Yankees Aren’t “Eating” Aaron Hicks’s Money

Extremely few things cause me indigestion. Talk about a team "eating" money to be rid of an unproductive or faded player is one of them. Such talk erupted again when the Yankees, come Saturday, designated outfielder Aaron Hicks for assignment. It isn't just fans who don't know better talking that way. It's also professional analysts who should.

"You don't have to understand or agree with the replacement-level concept to agree on this much: there are scores of minor-league outfielders who, given the opportunity, could provide the Yankees with more than Hicks has to date. Just eat the money already," wrote CBS Sports's R.J. Anderson last Thursday.

"It'll be a costly move for the Yankees, with Hicks still owed $19.57MM by way of $9.8MM salaries in 2024-25, and a $1MM buyout on a $12.5MM club option for 2026. He'll also be owed the remainder of his $10.8MM salary in 2023," wrote MLB Trade Rumors's Simon Hampton on Saturday. "Hicks will now be exposed to waivers, but his struggles this year and the remaining money owed make it a near certainty he goes unclaimed. Instead, the Yankees could offer to eat the remainder of his contract and try and trade him to another team, or he could be released once he clears waivers."

Pass the Pepto-Bismol, please. For me. It's too late for the Yankees regarding Hicks.

Remember when the Diamondbacks bit the bullet and released thoroughly collapsed pitcher Russ Ortiz? The Associated Press said flatly enough that the Snakes decided they'd rather "eat" the $22 million they still owed Ortiz than keep him taking up roster space. Remembering that, Keith Law (in The Inside Game) tried to remind us: they ate nothing.

"That salary was already somewhere in Arizona's GI tract, likely causing indigestion but there nonetheless," Law wrote. "Major League Baseball player contracts are guaranteed; there is no way to un-eat that meal."

Notice that almost no one was talking about somebody eating Eric Hosmer's contract after the Cubs designated the veteran but fading first baseman earlier the same week? Cynically, you could say it's because $700,000+ (his MLB-minimum Cub salary) is a mere appetizer compared to the $144 million banquet to which the Padres signed Hosmer during spring training 2018.

That was an eight-year deal which has through the end of the 2016 to run. Some said the Padres elected to eat the rest when they traded Hosmer to the Red Sox last August and sent the Red Sox the last $44 million owed on the deal. Those with something more than mashed potatoes for brains could remind you: the Padres planted that meal down their tract the day they signed him in the first place.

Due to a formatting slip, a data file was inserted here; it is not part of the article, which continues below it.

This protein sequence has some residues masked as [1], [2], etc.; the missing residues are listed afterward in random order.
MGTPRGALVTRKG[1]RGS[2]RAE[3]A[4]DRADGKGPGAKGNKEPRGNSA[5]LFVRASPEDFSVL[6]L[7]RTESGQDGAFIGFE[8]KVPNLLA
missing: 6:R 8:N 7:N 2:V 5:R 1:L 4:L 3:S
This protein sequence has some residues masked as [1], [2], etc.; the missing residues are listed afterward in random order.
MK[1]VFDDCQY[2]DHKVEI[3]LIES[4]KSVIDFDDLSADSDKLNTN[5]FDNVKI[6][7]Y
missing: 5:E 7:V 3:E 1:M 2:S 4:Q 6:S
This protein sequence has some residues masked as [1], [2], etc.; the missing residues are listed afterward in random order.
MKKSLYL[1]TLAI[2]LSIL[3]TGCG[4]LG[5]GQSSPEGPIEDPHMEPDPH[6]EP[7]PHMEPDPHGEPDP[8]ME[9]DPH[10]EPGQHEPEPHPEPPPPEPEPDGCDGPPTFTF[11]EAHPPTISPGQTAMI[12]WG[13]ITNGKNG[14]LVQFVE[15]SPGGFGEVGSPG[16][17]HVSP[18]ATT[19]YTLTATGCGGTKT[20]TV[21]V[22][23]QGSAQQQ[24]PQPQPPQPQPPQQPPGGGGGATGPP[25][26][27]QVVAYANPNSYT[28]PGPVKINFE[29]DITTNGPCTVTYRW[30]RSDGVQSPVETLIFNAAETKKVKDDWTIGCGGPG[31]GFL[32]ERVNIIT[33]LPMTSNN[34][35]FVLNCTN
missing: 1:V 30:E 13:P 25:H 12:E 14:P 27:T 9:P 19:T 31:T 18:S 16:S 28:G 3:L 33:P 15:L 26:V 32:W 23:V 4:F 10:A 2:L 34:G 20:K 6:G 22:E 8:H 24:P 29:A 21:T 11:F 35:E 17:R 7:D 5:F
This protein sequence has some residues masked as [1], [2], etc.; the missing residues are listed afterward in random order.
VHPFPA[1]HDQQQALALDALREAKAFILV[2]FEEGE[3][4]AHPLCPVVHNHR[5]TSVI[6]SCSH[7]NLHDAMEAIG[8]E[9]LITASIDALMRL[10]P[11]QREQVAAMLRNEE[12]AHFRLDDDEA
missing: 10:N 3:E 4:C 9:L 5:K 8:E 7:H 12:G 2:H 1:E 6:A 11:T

The Yankees thought Hicks would be a good fit after landing him for the 2016 season because he looked like a solid hitter who didn't strike out a lot compared to a lot of others at the time, and because he had a live-looking throwing arm in the outfield. They didn't bargain on injury-disrupted seasons that came to bring forth the worst in Yankee fans still struggling with the presence of even more injury-battered Jacoby Ellsbury.

It didn't help that Hicks wasn't quite as good as his notices when he could play, though he did have his moments — and a 2018 season solid enough to encourage the Yankees to sign him to a seven-year, $70 million contract extension plus the aforementioned option years during spring training 2019. The fact that he had some pop, wasn't shy about taking walks, and didn't strike out in big volume didn't hurt, either.

In the first three years of the deal, Hicks missed significant time with injuries (wrist, back, elbow) each of the three and, perhaps unsurprisingly, didn't play particularly well when he could play. In center field he was about league average for run prevention and for getting to balls in the first place; at the plate, he might have prayed to improve all the way up to league average.

At 33, it might seem that history of injury and inconsistency might put paid to Hicks's major league career soon enough. Unless he's willing to accept a purely platoon role on a team needing inexpensive help against port-side pitching. (Hicks is a switch hitter, but he's been a little stronger batting right-handed.)

The Yankees finally surrendered after swinging a trade with their most hated rivals (in Boston) to bring aboard outfielder Greg Allen and needing room for him on the roster. Allen isn't much of a hitter, but he's considered a plus outfield defender and swift on the bases — if he gets there in the first place. (Lifetime on-base percentage: .299.)

The meal has been somewhere between the Yankee belly and the intestines since 2019. They finally, simply, put the lime in the coconut to relieve the bellyache.

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